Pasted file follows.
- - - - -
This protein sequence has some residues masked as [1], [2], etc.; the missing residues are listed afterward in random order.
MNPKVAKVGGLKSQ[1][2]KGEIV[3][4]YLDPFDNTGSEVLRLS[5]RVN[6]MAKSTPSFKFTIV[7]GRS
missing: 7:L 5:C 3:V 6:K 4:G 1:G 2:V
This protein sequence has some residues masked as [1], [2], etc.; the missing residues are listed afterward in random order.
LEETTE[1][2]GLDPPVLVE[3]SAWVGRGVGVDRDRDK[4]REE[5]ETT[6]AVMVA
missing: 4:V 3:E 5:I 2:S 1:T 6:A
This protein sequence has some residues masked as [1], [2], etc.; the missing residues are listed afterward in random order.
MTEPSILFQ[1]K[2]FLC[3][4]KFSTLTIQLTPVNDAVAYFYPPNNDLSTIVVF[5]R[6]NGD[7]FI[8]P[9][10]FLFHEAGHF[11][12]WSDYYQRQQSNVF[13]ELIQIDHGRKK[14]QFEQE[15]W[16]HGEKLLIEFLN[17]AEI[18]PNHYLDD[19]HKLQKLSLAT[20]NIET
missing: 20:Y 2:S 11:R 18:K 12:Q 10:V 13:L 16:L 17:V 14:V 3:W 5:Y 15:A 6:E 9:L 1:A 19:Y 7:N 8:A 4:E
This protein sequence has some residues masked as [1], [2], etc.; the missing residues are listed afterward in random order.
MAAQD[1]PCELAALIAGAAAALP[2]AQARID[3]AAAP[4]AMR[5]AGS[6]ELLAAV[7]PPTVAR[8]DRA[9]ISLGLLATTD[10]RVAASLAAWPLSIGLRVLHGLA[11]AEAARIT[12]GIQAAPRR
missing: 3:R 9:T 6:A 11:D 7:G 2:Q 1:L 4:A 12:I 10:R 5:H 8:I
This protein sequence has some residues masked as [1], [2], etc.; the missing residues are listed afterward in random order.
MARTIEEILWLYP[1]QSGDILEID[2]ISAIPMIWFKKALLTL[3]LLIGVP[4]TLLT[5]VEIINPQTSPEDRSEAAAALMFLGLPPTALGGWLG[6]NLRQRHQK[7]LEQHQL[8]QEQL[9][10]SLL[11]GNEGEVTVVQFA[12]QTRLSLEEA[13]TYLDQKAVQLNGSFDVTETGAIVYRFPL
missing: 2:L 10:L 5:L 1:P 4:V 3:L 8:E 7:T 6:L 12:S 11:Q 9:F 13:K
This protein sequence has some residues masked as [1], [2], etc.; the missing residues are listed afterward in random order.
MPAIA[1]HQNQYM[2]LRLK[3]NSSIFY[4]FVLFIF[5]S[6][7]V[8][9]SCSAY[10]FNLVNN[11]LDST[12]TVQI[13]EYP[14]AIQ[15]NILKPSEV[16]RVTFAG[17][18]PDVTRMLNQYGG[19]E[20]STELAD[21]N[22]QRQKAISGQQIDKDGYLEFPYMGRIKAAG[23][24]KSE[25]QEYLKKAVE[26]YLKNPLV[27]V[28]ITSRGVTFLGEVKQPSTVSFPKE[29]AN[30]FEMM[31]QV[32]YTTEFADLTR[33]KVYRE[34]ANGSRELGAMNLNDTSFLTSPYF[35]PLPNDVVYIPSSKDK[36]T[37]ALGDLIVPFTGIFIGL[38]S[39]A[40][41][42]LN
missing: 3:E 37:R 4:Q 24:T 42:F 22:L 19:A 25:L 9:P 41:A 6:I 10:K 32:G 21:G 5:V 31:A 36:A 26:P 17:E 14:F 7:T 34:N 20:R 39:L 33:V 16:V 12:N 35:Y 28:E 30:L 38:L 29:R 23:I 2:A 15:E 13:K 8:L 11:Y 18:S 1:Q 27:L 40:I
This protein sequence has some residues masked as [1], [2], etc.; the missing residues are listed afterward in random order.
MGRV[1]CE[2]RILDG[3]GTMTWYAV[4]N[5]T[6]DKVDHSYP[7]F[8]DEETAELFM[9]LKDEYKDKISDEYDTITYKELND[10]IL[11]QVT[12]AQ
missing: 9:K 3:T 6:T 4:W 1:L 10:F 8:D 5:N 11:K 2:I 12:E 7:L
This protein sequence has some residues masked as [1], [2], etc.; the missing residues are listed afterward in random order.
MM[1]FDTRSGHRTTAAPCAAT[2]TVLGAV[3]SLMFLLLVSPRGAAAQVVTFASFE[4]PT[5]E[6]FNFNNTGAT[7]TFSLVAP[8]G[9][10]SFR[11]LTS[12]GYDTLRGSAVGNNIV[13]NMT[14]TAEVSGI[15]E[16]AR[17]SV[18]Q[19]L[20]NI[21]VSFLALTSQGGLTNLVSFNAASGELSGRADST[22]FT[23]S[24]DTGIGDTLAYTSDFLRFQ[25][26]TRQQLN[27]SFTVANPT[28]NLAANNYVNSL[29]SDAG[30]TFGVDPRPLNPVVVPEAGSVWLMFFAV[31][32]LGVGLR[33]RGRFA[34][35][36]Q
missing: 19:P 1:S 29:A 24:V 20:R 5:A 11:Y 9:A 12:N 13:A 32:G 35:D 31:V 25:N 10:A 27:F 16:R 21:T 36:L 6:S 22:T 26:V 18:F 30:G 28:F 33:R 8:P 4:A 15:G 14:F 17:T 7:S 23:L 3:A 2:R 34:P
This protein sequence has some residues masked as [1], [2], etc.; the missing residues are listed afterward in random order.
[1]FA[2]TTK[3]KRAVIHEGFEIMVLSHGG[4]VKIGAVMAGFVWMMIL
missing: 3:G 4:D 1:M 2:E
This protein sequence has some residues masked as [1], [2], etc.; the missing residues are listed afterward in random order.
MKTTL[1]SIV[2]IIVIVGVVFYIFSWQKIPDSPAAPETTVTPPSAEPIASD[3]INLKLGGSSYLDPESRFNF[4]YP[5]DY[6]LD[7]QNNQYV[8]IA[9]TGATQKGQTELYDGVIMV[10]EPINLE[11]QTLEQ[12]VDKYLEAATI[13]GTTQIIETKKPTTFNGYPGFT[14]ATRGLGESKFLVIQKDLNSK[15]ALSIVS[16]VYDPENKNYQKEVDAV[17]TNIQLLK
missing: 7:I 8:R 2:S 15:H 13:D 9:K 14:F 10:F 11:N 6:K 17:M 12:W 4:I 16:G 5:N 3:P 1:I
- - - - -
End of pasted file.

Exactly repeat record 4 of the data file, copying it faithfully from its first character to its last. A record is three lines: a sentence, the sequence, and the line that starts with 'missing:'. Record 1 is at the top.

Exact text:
This protein sequence has some residues masked as [1], [2], etc.; the missing residues are listed afterward in random order.
MAAQD[1]PCELAALIAGAAAALP[2]AQARID[3]AAAP[4]AMR[5]AGS[6]ELLAAV[7]PPTVAR[8]DRA[9]ISLGLLATTD[10]RVAASLAAWPLSIGLRVLHGLA[11]AEAARIT[12]GIQAAPRR
missing: 3:R 9:T 6:A 11:D 7:G 2:Q 1:L 4:A 12:I 10:R 5:H 8:I